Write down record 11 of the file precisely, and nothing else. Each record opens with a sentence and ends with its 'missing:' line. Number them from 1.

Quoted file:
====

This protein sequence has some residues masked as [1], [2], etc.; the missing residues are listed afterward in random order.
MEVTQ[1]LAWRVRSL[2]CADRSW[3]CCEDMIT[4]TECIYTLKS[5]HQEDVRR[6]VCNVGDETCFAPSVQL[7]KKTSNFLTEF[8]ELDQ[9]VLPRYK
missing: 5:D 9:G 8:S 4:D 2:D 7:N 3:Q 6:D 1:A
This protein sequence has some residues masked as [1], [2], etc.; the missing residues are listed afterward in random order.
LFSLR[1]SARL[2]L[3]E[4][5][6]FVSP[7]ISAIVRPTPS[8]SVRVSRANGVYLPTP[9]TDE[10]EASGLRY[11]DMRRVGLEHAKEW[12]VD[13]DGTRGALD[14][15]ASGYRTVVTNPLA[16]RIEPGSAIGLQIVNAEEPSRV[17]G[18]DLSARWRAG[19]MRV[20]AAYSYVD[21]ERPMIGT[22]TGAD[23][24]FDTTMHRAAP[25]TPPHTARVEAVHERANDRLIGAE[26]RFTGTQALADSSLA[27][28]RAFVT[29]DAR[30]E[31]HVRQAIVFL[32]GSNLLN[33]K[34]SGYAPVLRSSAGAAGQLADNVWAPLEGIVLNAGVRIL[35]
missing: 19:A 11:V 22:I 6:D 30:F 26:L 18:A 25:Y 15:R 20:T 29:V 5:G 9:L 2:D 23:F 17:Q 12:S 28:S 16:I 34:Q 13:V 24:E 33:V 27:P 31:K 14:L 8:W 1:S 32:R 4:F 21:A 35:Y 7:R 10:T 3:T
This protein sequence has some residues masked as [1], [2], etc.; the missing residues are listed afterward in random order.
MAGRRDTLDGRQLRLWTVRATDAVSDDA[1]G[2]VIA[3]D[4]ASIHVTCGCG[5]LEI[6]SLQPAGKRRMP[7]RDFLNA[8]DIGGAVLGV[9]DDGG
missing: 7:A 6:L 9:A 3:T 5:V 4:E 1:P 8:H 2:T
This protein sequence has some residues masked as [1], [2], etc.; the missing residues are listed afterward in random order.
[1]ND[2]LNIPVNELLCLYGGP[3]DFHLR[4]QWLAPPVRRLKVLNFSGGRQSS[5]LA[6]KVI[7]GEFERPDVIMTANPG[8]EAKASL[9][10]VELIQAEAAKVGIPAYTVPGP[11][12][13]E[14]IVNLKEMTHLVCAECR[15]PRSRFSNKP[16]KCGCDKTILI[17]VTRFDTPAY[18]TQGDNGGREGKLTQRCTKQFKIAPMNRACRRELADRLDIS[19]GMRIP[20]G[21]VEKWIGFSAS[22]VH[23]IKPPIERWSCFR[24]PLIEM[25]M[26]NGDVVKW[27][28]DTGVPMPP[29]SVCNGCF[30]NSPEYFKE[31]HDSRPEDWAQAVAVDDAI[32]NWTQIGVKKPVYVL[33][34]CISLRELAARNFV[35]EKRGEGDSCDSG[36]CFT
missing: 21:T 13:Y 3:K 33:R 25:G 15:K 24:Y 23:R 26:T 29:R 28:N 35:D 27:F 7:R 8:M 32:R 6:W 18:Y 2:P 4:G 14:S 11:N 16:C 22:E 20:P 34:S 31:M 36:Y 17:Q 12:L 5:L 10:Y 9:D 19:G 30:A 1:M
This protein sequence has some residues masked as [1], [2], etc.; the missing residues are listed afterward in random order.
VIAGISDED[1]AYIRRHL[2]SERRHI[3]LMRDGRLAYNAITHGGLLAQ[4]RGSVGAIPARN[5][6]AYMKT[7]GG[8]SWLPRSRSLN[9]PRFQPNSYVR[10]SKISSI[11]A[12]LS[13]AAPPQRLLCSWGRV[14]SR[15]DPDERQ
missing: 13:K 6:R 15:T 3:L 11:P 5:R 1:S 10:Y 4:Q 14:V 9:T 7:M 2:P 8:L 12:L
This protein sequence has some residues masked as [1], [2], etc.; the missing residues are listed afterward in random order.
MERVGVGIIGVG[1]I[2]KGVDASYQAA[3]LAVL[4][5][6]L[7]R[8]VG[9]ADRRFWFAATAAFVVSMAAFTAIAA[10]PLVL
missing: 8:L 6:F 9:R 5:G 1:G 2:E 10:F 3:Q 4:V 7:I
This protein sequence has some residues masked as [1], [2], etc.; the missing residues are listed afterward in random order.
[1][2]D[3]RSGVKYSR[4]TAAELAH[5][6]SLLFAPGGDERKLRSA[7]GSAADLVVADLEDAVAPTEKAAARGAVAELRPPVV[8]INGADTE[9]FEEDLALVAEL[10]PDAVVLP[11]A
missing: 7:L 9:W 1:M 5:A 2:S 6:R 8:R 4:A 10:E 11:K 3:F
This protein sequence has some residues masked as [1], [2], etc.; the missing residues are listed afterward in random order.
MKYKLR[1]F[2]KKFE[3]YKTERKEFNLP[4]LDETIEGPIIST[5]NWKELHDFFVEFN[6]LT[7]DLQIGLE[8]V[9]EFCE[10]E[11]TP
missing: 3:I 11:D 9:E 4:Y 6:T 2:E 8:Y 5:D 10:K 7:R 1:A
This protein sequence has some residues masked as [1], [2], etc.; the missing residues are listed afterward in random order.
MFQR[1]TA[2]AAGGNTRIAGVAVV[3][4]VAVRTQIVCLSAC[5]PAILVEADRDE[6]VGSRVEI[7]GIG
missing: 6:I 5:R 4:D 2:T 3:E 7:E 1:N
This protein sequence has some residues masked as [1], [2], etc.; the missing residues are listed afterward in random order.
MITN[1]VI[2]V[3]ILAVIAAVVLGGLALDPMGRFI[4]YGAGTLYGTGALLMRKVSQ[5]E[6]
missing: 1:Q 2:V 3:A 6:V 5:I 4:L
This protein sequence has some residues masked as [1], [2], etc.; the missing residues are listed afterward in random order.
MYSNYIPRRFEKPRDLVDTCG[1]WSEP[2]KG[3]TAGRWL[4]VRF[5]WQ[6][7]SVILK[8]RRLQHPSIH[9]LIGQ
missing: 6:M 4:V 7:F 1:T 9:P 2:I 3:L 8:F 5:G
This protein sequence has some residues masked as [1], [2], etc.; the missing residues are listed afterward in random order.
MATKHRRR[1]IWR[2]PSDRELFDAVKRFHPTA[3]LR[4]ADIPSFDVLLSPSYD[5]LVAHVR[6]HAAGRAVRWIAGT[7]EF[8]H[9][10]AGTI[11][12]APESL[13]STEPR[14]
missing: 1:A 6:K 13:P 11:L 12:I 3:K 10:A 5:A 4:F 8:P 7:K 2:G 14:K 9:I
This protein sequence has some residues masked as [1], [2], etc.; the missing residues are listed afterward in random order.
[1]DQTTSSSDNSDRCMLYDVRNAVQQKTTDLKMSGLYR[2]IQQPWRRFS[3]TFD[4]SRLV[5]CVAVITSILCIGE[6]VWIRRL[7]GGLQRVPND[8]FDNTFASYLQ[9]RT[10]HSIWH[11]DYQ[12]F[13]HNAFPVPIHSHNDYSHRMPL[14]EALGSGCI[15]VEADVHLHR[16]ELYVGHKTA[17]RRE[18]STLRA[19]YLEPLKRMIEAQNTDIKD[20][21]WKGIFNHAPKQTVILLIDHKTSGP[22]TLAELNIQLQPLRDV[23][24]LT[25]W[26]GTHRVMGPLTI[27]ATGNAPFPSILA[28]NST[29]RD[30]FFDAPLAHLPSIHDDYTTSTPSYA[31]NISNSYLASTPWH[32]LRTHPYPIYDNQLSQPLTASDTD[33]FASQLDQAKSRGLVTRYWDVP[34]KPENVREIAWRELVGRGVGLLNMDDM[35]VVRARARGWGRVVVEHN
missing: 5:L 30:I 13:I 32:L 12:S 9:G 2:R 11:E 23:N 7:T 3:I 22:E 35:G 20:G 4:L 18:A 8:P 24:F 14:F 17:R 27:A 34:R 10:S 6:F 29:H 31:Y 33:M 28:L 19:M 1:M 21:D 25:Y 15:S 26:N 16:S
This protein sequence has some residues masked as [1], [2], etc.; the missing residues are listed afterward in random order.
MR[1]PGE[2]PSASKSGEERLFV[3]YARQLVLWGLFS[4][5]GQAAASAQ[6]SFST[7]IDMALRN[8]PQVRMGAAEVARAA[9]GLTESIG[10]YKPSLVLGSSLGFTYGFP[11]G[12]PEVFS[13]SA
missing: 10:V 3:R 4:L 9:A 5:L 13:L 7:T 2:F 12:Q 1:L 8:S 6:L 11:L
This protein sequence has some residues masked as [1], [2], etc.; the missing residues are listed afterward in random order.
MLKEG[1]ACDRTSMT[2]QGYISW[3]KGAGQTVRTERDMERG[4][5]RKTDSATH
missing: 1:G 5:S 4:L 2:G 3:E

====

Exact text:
This protein sequence has some residues masked as [1], [2], etc.; the missing residues are listed afterward in random order.
MYSNYIPRRFEKPRDLVDTCG[1]WSEP[2]KG[3]TAGRWL[4]VRF[5]WQ[6][7]SVILK[8]RRLQHPSIH[9]LIGQ
missing: 6:M 4:V 7:F 1:T 9:P 2:I 3:L 8:F 5:G